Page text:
Variety (botany)

In botanical nomenclature, variety (abbreviated var.; in Latin: varietas) is a taxonomic rank below that of species and subspecies, but above that of form.[1] As such, it gets a three-part infraspecific name. It is sometimes recommended that the subspecies rank should be used to recognize geographic distinctiveness, whereas the variety rank is appropriate if the taxon is seen throughout the geographic range of the species.[2]

The hierarchy of biological classification's eight major taxonomic ranks. Intermediate minor rankings are not shown.


The pincushion cactus, Escobaria vivipara (Nutt.) Buxb., is a wide-ranging variable species occurring from Canada to Mexico, and found throughout New Mexico below about 2,600 metres (8,500 ft). Nine varieties have been described. Where the varieties of the pincushion cactus meet, they intergrade. The variety Escobaria vivipara var. arizonica is from Arizona, while Escobaria vivipara var. neo-mexicana is from New Mexico.

See also Capsicum annuum var. glabriusculum


The term is defined in different ways by different authors.[3] However, the International Code of Nomenclature for Cultivated Plants, while recognizing that the word "variety" is often used to denote "cultivar", does not accept this usage. Variety is defined in the code as follows: "Variety (varietas) the category in the botanical nomenclatural hierarchy between species and form (forma)". The code acknowledges the other usage as follows: "term used in some national and international legislation for a clearly distinguishable taxon below the rank of species; generally, in legislative texts, a term equivalent to cultivar. See also: cultivar and variety (varietas)".[4]

A variety will have an appearance distinct from other varieties, but will hybridize freely with those other varieties (if brought into contact).[5]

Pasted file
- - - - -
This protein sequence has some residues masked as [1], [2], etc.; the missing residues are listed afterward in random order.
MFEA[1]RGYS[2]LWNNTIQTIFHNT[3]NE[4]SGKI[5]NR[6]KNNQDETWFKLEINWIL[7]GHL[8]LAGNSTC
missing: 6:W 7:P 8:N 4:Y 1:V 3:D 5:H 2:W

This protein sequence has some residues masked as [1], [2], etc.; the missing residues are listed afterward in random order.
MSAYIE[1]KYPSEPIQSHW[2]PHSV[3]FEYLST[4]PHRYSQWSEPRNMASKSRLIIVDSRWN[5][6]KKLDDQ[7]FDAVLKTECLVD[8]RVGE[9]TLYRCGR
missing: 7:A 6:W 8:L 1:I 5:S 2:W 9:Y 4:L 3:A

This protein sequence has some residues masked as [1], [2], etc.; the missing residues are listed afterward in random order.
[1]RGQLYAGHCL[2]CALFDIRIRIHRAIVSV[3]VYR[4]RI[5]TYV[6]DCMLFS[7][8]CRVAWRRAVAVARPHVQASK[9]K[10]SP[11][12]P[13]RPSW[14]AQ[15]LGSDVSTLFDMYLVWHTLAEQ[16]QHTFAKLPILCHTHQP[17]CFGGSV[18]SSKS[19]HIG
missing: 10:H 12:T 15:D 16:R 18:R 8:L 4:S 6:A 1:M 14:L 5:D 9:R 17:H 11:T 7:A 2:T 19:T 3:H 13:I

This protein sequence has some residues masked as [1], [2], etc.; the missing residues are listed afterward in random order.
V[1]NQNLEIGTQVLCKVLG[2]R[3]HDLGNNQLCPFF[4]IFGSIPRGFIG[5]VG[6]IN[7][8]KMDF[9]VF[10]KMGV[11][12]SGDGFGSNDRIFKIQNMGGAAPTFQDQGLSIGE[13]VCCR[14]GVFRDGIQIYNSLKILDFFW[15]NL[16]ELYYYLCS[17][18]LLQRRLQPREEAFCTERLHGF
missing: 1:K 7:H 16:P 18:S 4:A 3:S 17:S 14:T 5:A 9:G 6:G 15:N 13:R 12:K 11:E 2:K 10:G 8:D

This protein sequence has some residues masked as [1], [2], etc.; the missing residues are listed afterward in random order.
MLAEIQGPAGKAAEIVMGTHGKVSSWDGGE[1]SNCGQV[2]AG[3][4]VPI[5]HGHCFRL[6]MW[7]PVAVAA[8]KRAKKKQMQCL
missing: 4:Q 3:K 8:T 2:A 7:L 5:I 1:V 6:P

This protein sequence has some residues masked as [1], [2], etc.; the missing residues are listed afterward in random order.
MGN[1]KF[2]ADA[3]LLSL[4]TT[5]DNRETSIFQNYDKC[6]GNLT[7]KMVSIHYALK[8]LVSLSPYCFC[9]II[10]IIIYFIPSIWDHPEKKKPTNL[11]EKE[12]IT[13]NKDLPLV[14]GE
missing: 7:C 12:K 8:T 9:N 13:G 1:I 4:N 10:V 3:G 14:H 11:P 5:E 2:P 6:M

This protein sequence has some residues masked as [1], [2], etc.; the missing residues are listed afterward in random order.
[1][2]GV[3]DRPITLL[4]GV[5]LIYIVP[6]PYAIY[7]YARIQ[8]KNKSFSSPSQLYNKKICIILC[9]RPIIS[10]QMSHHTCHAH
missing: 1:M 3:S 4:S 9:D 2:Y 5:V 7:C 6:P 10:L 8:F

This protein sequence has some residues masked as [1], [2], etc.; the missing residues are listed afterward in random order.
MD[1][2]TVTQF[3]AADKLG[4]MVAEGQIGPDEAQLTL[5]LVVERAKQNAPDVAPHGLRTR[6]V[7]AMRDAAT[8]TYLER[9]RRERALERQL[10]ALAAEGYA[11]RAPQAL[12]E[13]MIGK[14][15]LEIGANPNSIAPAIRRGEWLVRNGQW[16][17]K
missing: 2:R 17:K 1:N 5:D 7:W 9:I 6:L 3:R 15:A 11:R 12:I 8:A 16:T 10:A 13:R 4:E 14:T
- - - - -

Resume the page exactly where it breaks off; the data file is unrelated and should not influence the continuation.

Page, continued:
Other nomenclature uses

  • In plant breeding nomenclature, at least in countries that are signatory to the UPOV Convention, "variety" or "plant variety" is a legal term.
  • In zoological nomenclature, the only allowed rank below that of species is that of subspecies. A name that was published before 1961 as that of a variety is taken to be the name of a subspecies. A name published after 1960 as that of a variety does not formally exist. In zoology, forms and morphs are used informally if needed, but are unregulated by the ICZN.
  • In bacteriological nomenclature, "variety" is not allowed, but names published as varieties before 1992 are taken to be published as subspecies.
  • In viticulture nomenclature, what is referred to as "grape varieties" are in reality cultivars according to usage in the International Code of Nomenclature for Cultivated Plants or "plant varieties" in the legal sense rather than botanical taxonomy varieties, since they are propagated by cuttings and have properties that are not stable under sexual reproduction. However, usage of the term variety is so entrenched in viticulture that a change to cultivar is unlikely.

See also


  1. "Article 4". International Code of Nomenclature for algae, fungi, and plants. 2012. 4.1. If a greater number of ranks of taxa is desired, [...a]n organism may thus be assigned to taxa of the following ranks (in descending sequence): [... genus, ... species, subspecies,] variety (varietas), subvariety (subvarietas), form (forma), and [*subform|subforms*{8.21.06<sub-conformable, sub-conformer>}{6.4.18<sub-conform, sub-conforms><sub-conformal, sub-conformally, sub-conformable, sub-conformably, sub-conformant, sub-conformation, sub-conforming, sub-conformed, sub-conformer>}]. ... 4.3. Further ranks may also be intercalated or added, provided that confusion or error is not thereby introduced.
  2. "Varieties and forms", HORTAX: Cultivated Plant Taxonomy Group, retrieved 19 July 2016
  3. Robert T. Clausen (1941). "On The Use Of The Terms "Subspecies" And "Variety"". Rhodora. 43 (509): 157–167.
  4. Brickell et al 2016.
  5. Salm et al 2015.


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